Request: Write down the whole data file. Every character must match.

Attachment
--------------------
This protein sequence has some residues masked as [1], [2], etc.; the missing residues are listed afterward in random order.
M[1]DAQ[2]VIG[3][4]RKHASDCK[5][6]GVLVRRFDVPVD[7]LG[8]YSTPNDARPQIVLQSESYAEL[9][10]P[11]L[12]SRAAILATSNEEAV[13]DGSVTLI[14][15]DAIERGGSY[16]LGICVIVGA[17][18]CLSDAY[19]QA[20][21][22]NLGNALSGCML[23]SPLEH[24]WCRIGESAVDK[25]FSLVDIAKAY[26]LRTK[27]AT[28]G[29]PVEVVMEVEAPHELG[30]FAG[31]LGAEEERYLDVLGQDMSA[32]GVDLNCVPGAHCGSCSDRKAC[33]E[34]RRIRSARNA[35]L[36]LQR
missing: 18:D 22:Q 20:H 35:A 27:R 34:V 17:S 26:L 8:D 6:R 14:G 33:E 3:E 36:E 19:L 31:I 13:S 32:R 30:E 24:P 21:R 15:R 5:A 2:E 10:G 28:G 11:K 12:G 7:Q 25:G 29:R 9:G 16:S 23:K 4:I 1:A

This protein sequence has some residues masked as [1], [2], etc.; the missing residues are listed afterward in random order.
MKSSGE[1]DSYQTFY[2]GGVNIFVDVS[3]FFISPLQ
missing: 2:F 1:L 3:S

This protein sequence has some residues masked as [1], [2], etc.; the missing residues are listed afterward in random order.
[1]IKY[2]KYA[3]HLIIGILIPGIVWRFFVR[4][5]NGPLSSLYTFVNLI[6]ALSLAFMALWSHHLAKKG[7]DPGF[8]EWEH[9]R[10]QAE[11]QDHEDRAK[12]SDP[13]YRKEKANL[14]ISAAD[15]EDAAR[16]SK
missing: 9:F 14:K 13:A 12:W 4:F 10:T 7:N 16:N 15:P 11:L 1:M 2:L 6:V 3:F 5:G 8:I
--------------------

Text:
This protein sequence has some residues masked as [1], [2], etc.; the missing residues are listed afterward in random order.
M[1]DAQ[2]VIG[3][4]RKHASDCK[5][6]GVLVRRFDVPVD[7]LG[8]YSTPNDARPQIVLQSESYAEL[9][10]P[11]L[12]SRAAILATSNEEAV[13]DGSVTLI[14][15]DAIERGGSY[16]LGICVIVGA[17][18]CLSDAY[19]QA[20][21][22]NLGNALSGCML[23]SPLEH[24]WCRIGESAVDK[25]FSLVDIAKAY[26]LRTK[27]AT[28]G[29]PVEVVMEVEAPHELG[30]FAG[31]LGAEEERYLDVLGQDMSA[32]GVDLNCVPGAHCGSCSDRKAC[33]E[34]RRIRSARNA[35]L[36]LQR
missing: 18:D 22:Q 20:H 35:A 27:R 34:V 17:S 26:L 8:D 6:R 14:G 33:E 3:E 36:E 19:L 31:I 13:S 32:R 30:E 24:P 21:R 15:R 5:A 2:E 10:G 28:G 11:K 12:G 7:Q 25:G 29:R 9:G 16:S 23:K 4:I 1:A

This protein sequence has some residues masked as [1], [2], etc.; the missing residues are listed afterward in random order.
MKSSGE[1]DSYQTFY[2]GGVNIFVDVS[3]FFISPLQ
missing: 2:F 1:L 3:S

This protein sequence has some residues masked as [1], [2], etc.; the missing residues are listed afterward in random order.
[1]IKY[2]KYA[3]HLIIGILIPGIVWRFFVR[4][5]NGPLSSLYTFVNLI[6]ALSLAFMALWSHHLAKKG[7]DPGF[8]EWEH[9]R[10]QAE[11]QDHEDRAK[12]SDP[13]YRKEKANL[14]ISAAD[15]EDAAR[16]SK
missing: 9:F 14:K 13:A 12:W 4:F 10:T 7:N 16:N 15:P 11:L 1:M 2:L 6:V 3:F 5:G 8:I